Reviews of Peer-Reviewed Journals in the Humanities and Social Sciences

We give you the scuttlebutt on academic journals—aiding you in selecting the right journal for publication—in reviews that are sometimes snarky, sometimes lengthy, always helpful. Written by Princeton University graduate students and Wendy Laura Belcher.

Latino Studies

For those interested in publishing articles about Latino/a/x experience, culture, history, and theory within a national, transnational, hemispheric context.

Latino Studies is an interdisciplinary journal founded in 2003 as an outgrowth of the fields of Chicana/o studies and Puerto Rican studies to engage with conditions faced by the increasingly diverse Latino/a communities in the US, as well as to challenge the homogeneity presented by the federally imposed pan-ethnic label of “Hispanic.”

Since its founding issue, Latino Studies has been a venue for critical conversations that have pushed the field of Latino studies forward. Its inaugural issue published articles on critical questions and issues still salient to both the field and to Latino communities today, such as the relationship between Blackness and Latinidad, Latino environmentalism and environmental studies, and the place of Central Americans in Latino and Chicano studies.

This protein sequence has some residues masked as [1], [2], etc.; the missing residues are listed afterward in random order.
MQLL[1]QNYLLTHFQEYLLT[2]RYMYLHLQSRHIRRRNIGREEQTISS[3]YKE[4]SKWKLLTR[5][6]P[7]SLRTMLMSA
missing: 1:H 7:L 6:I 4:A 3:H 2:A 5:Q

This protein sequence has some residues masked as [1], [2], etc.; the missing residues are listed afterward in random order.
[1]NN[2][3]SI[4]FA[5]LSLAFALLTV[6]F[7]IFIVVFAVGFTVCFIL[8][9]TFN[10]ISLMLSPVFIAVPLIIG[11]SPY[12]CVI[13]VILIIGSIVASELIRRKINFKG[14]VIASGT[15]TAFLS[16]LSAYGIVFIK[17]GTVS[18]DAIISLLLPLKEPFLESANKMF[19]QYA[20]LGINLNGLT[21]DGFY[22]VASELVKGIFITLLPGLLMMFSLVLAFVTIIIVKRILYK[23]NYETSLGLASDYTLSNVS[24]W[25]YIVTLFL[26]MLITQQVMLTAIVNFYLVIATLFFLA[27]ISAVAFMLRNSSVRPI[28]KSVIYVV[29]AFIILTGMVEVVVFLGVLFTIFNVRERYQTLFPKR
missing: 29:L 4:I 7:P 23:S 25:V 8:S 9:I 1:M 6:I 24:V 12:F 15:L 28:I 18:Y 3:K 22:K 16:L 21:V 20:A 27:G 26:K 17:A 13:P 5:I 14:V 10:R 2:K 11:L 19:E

The journal continues to serve as an outlet for a diverse range of topics engaged with from across the spectrum of humanities and social sciences and is notably distinct from its Chicano studies counterpart, Aztlán, whose output tends to be more in line with cultural studies and literature. The journal accepts proposals for special issues and has published special issues almost annually since its founding.

Over the past five years, the journal has touched on such topics as intersectional research methodologies and co-productive scholar-informant methods, the national rise in nativism and anti-immigrant racism and policy, migrant labor and migrant justice, age and aging, Latino health, feminist and reproductive health and activism, tans justice, and cultural production.

Introductions are typically pretty short at 1-2 full pages worth. Mostly qualitative with some statistical analysis. Publishes special issues almost annually and accepts proposals for special issues.


  • “Gendered Banishment: Rewriting Mexican Repatriation through a Transgenerational Oral History History Methodology,” Marla A. Ramirez, 2022;
  • “The Politics of Resilience and Resistance: Health Care Access and Undocumented Mexican Motherhood in the United States, Elizabeth Farfán-Santos, 2019;
  • “Coming to Terms with the African Connection in Latino Studies,” Anani Dzidzienyo, 2003.

Information Useful for Submission

Journal website

Issues per year: Four

Current issue: 2022 Vol. 20

Word limit: 8,000 words or less

Average word count: 10,000 (Abstract required, but no guidelines on length)

Articles per year: 15-20

Citations per article: 40-90

Style manual: Chicago Author-Date and Latino Studies style guide

SJR: H-Index 20

Publisher: Palgrave Macmillan

Main editors: Lourdes Torres

Online? In print and online

Submission guidelines (Note: Latino Studies “prefer[s] short sentences, short paragraphs, lively prose and creative use of language, and simple clear phraseology with direct tenses.)